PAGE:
supported the batteries, and the firing became general. The battle continued over five hours. The fighting was all done in thick covers of cedars, and having met the enemy where he was not expected the action was defensive from its beginning to its end. Major Chivington's command continued on toward Johnson's, where some 200 or the enemy were posted, and fell upon the enemy's train of 60 wagons, capturing and destroying it and capturing and destroying one 6-pounder gun, and taking 2 officers and about 15 men prisoners. The loss of this train was a most serious disaster to the enemy, destroying his baggage and ammunition, and depriving him of provisions, of which he was short. Much praise is due to the officers and men of Major Chivington's command.
About 5 o'clock p. m. a flag of truce came from the enemy, and measures were taken by both forces to gather up the dead and take care of the wounded. Our loss is not great. We have 1 officer (Lieutenant Baker, Colorado Volunteers) killed and 2 (Lieutenants McGrath, U. S. Army, and Lieutenant Chambers, Colorado Volunteers) wounded; 28 men killed and 40 wounded. We lost some 15 prisoners. the loss of the enemy is great. His killed amount to at least 100, his wounded at least 150, and 1 captain and several men prisoners. He is still burying his dead. It is claimed in the battles of the 26th and 28th together that we damaged the enemy at least 350 killed, wounded, and prisoners, and have destroyed their entire train and three pieces of artillery - one by Major Chivington and two by our batteries. We have killed 5 of their officers - 2 majors, 1 captain, and 2 lieutenants - and have captured 5 more - 2 captains and 3 lieutenants. This has been done with the purpose of annoying and harassing the enemy and under orders from Colonel Canby, commanding department. But as the instructions from him are to protect Fort Union at all hazards and leave nothing to chance, and as the numbers and position of the enemy in a mountain canon are too strong to make a battle with my force, I shall now occupy a position to protect Fort Union and at the same time harass and damage the enemy.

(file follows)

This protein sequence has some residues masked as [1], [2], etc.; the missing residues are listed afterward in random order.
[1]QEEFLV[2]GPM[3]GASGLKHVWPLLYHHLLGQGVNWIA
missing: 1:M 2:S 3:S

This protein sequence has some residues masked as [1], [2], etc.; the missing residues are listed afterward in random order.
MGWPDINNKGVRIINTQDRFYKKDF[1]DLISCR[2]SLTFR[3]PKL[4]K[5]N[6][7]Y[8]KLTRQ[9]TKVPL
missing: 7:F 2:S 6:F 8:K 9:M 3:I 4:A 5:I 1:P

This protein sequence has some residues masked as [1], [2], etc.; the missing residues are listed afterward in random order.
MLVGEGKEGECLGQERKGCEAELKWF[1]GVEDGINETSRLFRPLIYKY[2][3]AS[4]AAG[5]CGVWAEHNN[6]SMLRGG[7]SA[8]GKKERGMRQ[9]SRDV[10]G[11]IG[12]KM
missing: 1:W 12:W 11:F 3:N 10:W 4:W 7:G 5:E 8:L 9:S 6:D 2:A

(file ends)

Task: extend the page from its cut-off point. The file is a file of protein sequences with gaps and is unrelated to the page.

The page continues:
Officers and men, regulars and volunteers, all acquitted themselves handsomely during bothy engagements. It is especially proper that praise should be accorded Captain Ritter and Lieutenant Claflin, U. S. Army, for the efficient manner in which they handled their batteries during the battle of the 28th instant.
I desire to notice the members of my staff for the efficient manner in which they assisted me in the battle of Pigeon's Ranch, and especially Captain Chapin, U. S. Army, assistant adjutant-general; Lieutenants Bonesteel and Cobb, of the Colorado Volunteers, and Mr. J. Howe Watts, volunteer aide, upon all of whom fell the heavier portion of dangerous duty during the battle, and whose intelligent, courageous, and prompt action contributed much towards the result attained.
In conclusion, I would add that to Captain Chapin, whose connection with me was the most intimate, and upon whom fell the burden of duty, I owe and return especial thanks.
I have the honor to be, with much respect, your obedient servant,
JNO P. SLOUGH,
Colonel First Regiment Colorado Volunteers, Commanding.
The ADJUTANT-GENERAL U. S. ARMY,
Washington City, D. C.